Outlander Season One Volume One DVD Release Deleted Scenes

After viewing the deleted scenes on the Outlander Season One Volume One Blu-Ray DVD Release, I believe in the editing process as a win for viewers.

The walking through Castle Leoch of Murtagh taking Claire to meet Himself, the Laird, Colum MacKenzie for the first time went on too long. The Claire voice overs were distracting and I am grateful they were limited in the final versions. The alternate sequence of the wedding vows played odd as Claire was looking as if she would fall right to sleep standing at the altar.

Though all the deleted scenes had some insights and additional information for the viewer, they were not necessary for understanding the characters, themes, or falling more in love with the series.

Now to the Achilles’s heel of being a reader fan and a viewer fan.

The one very large exception, a VERY LARGE EXCEPTION to the editing is a glaring deleted scene. The. Honesty. Speech. That was sorely missed during the bridal chamber discourse between Jamie and Claire. Lo and behold it was shot and then cut. The sequence took all of a few seconds of screen time. I was crushed at first to see it, to hear it, knowing viewer fans know not of it’s existence. I said something out loud (likely of the cussy type. I honestly cannot recall what as I was so stunned at the moment) to the dear friend I was viewing with.  After a few deep breaths, I found hope. Perhaps it will be shown in a flashback when Claire is pondering to be truthful or lie to Jamie where keeping a secret is not an option.

Only time will tell as the second half of Season One is nearly upon us.

If you have the opportunity, I do recommend watching the numerous deleted scenes. Outlander edited to the proverbial cutting room floor is still Outlander and well worth the watch.

To Ransom A Man’s Soul Podcast 14


At the Abbey Jamie is safe and not recovering well. Claire is aty his side along weith the Fathers and Brothers of the Abbey. Murtagh ever staeady wingman is there also.

Jamie is not doing well. He is unable to eat or drink much. He tells Claire to leave first through Murtagh then to her directly when she demands why.

Jamie tells Claire everything that happened to him at the hands of BJR at Wentworth. It is unbearable.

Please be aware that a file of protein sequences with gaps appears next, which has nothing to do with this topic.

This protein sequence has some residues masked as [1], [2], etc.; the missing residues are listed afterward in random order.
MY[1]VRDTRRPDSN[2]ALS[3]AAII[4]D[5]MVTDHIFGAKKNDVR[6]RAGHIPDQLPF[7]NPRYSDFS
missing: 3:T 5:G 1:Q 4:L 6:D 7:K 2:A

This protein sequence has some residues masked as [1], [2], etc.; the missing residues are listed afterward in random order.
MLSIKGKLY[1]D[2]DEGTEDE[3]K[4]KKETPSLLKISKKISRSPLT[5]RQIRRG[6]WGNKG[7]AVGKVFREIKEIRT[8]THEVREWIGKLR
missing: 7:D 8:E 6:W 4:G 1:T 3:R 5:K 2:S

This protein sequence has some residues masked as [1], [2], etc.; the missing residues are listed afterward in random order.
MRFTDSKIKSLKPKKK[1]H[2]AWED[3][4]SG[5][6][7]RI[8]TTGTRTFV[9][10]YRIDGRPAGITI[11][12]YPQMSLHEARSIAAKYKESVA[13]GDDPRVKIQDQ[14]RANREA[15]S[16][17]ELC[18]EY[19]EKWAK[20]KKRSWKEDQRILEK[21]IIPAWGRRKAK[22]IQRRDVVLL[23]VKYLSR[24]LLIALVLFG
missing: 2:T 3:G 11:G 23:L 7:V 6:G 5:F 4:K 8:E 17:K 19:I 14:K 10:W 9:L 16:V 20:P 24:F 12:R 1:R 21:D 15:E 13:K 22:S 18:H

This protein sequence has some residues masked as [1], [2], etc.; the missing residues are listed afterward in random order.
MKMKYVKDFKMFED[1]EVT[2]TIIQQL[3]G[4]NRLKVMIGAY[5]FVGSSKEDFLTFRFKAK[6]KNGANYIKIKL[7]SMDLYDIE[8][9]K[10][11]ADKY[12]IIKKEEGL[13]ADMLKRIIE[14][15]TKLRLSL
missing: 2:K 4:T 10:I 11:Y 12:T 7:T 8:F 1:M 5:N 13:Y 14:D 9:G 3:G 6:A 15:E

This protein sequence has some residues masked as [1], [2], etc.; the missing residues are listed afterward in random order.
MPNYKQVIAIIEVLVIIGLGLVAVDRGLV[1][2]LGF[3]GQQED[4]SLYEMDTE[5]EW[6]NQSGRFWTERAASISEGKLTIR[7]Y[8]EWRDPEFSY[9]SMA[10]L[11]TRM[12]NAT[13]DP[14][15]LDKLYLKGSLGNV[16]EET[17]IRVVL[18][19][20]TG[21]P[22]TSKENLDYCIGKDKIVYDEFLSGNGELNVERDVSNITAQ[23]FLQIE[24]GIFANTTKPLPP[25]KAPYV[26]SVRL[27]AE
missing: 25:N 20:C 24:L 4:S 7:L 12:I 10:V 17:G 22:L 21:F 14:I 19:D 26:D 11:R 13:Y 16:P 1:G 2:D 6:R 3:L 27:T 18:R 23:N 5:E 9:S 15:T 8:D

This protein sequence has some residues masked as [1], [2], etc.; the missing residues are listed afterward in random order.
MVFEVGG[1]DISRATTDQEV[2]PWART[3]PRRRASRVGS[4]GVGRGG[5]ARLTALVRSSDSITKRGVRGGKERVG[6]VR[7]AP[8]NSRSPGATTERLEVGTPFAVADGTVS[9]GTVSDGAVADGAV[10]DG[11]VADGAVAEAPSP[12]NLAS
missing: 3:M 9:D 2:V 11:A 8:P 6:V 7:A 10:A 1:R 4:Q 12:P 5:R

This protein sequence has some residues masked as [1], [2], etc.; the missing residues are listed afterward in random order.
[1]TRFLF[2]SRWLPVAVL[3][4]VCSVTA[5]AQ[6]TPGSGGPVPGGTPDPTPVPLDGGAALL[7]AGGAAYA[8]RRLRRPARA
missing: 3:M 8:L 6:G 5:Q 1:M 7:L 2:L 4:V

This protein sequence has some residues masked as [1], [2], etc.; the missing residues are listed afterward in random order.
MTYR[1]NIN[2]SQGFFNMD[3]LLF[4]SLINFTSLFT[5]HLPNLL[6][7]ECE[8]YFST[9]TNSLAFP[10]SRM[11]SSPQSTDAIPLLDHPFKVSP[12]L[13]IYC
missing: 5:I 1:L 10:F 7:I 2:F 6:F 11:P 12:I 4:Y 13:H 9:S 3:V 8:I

Claire comes to a decision after prayer and the time of quiet.

A force of will she conjures BJR and channels him to get Jamie to fight back and be reclaimed, redeemed, healed.

This is a heavy podcast topic and mature content.

The Outlandish Companion Volume II

The below provisional Table of Contents for The Outlandish Companion II was posted by Herself on Facebook.
I imagine many a “squee” have been let out by reader fans.
There is so much juicy detail to delve into, to analyze, to provide backbone to current theories, or dissuade notions that have had loose ends.  My mind is reeling. 

THE OUTLANDISH COMPANION, VOLUME II  It is about time. Been chomping at the bit for this book.

 TABLE OF CONTENTS (provisional)


Section 1: Chronology of the Outlander Series

A complete listing of all novels, novellas and short stories, including the eight (so far) novels of the main series, the three (so far ) novels of the Lord John series, and quite a few novellas, which deal with various lacunae in the main novels, secondary characters, and anything else it struck me to write about.

Section 2: Detailed Synopses  I like this idea to refresh a reader’s memory going into a subsequent book. Heck sometimes a starting point is needed when researching for timelines or specific events.

I do mean “detailed”. These are synopses for THE FIERY CROSS, A BREATH OF SNOW AND ASHES, AN ECHO IN THE BONE, and WRITTEN IN MY OWN HEART’S BLOOD, and they run about 15-20,000 words each. The point being that 20K is a whole lot less than the 380-500K that each novel runs, and therefore ideal for readers who want to refresh their memories before a new book comes out, but haven’t got time to go back and re-read the whole series.

 Main Outlander Novels:

  • THE FIERY CROSS (done) – Hang on to your hats….
  • A BREATH OF SNOW AND ASHES (done) Build up
  • WRITTEN IN MY OWN HEART’S BLOOD – ANSWERS and tissues lots and lots of tissues.